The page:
Margaret - 22-May-20 @ 12:45 PM
I would like very much to be involved in adult literacy
Coddy - 8-Mar-20 @ 6:49 PM
I'm 35 years old, I've just completed a Masters in Fine art, after working on more low skilled work for a bit. However, I have developed a skill set via both work and education, specialisations formed around fine art practice, cultural theory, and the humanities.
I am interested in getting into working/volunteering in life-long learning, the adult learning sector. I've done a short introduction to teaching course, and do believe I would fair well gaining some volunteer experience. I live in the Barnsley area of Yorkshire.
Would you be able to give me some advice on how to go about doing this?
John - 14-Nov-19 @ 9:00 PM
I'm recently retired from a high level career in management in business and am interested in volunteering in mentoring, adult literacy, and any aspect of language support. I am DBS checked and have a number of post grad qualifications as well as decades of experience. Can you give me any pointers please?
BP - 17-Sep-19 @ 9:35 PM
Hi. I'm interested in volunteering to help adults with literacy but I'm struggling to find an organisation near me. I live in West Oxfordshire. Can anyone suggest who I could contact?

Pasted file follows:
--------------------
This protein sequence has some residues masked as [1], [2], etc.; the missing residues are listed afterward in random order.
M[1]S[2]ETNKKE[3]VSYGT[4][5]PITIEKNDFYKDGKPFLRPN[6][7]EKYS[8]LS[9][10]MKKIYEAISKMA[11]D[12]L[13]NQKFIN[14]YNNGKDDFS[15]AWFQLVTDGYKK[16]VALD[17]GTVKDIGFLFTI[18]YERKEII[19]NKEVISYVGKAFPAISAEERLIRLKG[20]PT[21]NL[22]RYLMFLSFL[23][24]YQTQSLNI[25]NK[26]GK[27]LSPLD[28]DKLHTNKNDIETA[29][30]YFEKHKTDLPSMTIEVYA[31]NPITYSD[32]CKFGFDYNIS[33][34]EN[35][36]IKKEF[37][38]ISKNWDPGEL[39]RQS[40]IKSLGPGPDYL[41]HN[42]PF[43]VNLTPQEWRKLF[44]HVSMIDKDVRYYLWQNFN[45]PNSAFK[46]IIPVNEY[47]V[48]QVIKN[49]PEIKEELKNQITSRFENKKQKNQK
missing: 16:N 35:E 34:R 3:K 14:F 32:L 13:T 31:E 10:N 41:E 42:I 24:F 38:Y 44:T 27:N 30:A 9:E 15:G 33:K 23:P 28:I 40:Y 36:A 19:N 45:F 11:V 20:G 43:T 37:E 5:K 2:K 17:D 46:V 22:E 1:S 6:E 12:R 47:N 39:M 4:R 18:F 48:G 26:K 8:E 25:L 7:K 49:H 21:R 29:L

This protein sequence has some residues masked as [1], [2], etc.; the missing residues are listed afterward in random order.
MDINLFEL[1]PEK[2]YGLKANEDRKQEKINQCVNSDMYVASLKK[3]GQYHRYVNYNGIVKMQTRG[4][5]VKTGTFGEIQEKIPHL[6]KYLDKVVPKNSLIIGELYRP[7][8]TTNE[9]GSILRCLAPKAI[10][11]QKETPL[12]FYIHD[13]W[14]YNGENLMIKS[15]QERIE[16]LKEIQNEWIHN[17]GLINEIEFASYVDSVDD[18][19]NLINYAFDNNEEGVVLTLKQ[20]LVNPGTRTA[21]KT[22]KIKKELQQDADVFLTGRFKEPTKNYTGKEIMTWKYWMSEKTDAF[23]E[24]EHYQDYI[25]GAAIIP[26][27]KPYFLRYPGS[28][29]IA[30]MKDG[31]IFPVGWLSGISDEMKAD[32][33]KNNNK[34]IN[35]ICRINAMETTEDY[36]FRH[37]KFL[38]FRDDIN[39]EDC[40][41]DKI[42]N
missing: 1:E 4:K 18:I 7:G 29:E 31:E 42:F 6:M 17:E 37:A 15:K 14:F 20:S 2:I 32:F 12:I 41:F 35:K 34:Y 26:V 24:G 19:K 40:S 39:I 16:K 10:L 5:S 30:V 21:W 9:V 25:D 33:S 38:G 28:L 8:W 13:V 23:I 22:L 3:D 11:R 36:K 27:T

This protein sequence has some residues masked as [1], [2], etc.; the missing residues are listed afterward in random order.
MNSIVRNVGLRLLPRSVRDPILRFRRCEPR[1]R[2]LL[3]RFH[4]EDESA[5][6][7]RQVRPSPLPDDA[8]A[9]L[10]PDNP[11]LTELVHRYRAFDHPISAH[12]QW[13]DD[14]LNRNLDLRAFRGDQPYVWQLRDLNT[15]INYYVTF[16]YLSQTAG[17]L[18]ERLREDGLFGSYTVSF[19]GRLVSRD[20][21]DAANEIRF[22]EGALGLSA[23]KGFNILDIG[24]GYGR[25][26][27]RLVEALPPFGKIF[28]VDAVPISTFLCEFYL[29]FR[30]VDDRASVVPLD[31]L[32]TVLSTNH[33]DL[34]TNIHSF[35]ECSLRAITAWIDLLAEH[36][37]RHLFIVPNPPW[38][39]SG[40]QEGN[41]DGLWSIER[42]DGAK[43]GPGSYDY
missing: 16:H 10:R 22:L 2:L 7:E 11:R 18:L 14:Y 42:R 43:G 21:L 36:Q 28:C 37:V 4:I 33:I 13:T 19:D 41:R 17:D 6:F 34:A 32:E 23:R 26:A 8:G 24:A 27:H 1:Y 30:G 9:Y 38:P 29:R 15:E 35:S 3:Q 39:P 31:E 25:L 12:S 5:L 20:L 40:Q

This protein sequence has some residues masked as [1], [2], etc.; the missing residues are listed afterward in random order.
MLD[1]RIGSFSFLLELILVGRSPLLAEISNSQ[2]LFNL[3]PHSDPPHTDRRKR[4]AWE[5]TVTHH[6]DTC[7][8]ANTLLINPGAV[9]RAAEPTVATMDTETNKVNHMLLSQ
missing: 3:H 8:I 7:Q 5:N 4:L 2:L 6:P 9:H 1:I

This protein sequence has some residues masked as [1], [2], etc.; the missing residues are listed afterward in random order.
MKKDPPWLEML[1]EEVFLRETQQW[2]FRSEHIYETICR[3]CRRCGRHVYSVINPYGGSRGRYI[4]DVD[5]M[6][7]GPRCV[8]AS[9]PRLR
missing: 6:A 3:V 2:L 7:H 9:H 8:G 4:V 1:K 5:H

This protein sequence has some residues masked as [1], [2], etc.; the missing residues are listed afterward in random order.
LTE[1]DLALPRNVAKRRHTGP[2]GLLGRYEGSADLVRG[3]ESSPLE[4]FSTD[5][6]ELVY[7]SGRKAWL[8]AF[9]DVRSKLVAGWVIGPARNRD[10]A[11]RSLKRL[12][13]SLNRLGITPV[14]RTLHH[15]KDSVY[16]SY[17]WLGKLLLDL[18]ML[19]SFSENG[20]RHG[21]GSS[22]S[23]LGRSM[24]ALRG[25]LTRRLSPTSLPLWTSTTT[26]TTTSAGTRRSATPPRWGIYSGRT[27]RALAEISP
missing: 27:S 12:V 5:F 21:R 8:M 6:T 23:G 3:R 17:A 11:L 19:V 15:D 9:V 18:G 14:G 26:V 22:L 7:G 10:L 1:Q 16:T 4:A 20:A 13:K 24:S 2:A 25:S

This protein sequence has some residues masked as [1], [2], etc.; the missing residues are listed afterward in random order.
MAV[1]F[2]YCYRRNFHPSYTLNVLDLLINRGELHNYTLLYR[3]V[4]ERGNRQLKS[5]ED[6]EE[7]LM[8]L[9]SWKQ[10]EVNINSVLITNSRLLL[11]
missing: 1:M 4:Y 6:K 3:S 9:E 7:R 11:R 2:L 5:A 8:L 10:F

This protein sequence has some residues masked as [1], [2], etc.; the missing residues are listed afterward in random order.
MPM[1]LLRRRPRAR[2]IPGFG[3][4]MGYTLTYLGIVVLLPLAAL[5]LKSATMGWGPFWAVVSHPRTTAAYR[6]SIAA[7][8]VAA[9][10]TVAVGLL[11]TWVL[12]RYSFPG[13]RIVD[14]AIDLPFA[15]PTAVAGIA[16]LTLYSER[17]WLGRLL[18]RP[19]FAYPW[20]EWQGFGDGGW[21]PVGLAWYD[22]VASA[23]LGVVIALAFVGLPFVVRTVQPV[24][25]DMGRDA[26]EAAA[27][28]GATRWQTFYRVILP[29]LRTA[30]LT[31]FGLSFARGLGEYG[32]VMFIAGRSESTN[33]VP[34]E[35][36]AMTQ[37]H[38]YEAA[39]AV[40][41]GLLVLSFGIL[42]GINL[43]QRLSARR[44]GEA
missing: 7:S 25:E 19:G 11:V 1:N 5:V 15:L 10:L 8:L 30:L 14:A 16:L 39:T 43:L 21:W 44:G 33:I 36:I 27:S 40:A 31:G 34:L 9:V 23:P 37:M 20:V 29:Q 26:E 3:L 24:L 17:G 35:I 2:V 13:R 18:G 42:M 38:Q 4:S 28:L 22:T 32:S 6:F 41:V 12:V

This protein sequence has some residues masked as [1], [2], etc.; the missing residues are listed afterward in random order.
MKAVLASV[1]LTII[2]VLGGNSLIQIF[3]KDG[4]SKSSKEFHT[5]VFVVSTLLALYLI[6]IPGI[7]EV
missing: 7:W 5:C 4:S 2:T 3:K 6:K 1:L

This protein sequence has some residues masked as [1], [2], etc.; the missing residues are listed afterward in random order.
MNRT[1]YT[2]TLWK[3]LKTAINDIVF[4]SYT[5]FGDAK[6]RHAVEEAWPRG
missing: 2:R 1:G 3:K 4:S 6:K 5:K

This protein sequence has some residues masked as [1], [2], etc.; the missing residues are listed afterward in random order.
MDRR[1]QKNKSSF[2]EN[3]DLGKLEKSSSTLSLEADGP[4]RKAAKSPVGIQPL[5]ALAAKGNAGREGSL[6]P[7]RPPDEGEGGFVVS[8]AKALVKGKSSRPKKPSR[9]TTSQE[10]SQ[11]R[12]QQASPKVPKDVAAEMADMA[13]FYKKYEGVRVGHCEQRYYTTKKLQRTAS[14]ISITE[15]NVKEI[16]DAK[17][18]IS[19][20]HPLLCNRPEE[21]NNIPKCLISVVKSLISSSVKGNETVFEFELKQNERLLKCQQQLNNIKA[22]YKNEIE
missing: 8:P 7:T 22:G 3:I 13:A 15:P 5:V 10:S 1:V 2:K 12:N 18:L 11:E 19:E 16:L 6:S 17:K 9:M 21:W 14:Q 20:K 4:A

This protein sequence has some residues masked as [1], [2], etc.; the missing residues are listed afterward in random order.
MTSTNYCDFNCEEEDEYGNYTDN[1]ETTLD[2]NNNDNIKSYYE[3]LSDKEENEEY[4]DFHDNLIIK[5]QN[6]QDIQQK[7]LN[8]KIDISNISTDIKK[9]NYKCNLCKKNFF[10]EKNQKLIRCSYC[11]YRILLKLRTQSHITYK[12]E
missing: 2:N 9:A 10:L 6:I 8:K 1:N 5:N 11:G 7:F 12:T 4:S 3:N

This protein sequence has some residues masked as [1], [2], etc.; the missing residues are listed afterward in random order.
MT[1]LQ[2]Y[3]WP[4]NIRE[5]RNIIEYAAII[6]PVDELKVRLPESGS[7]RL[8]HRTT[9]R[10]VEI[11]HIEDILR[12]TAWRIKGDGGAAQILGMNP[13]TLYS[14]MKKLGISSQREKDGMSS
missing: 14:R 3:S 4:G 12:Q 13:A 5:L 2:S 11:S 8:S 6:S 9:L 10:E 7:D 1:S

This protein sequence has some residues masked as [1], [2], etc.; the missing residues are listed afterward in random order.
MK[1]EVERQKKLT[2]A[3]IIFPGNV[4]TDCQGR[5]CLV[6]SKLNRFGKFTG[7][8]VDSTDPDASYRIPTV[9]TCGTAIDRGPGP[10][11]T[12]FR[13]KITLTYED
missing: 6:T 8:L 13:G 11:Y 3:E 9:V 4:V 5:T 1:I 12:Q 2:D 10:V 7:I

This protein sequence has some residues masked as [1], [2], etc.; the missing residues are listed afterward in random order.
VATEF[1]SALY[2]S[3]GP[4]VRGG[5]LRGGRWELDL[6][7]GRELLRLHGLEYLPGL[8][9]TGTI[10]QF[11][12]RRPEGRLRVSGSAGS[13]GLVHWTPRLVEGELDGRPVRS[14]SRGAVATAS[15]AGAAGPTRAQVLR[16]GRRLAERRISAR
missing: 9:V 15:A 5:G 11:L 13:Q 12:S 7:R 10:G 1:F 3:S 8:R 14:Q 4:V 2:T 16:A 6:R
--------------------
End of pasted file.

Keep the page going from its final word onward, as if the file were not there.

Caroline - 7-Jul-19 @ 3:43 PM
I'm a retired secondary school teacher. I have a BA and an MA in Theology from Oxford University, along with a PGCE. About 25 years ago I used to do voluntary adult literacy teaching on a one to one basis. This was after a few weeks of local training. I wish to do this again as I have time now.I hear that I'd have to aquire a qualification. Please would you advise me. Thank you. I'm in Bedfordshire.
Aidan - 3-May-19 @ 2:05 PM
I am applying for unpaid voluntary service in your organisation, i am undergoing study in leading to Diploma in Educational Training (DET) Level 5.
I would to help in the community, I used help tutors in fife in digital skill courses till I moved to Aberdeen an would like to help in this area as well
tracy - 21-Apr-15 @ 1:53 PM
I think education is so important and I'd like to get involved and volunteer with literacy programmes, however the problem is that there aren't any programs outside of core work hours. Which makes it difficult to give back to your community.
miraclepie - 8-Jun-11 @ 9:52 AM
a really interesting article - however the reality is not so easy. despite many contacts it seems that there are no opportunities out there. A real shame as i have 25 years of expereince in Adult Education (Managment and wide variety of Learning & Development stuff!) and really would like to use it!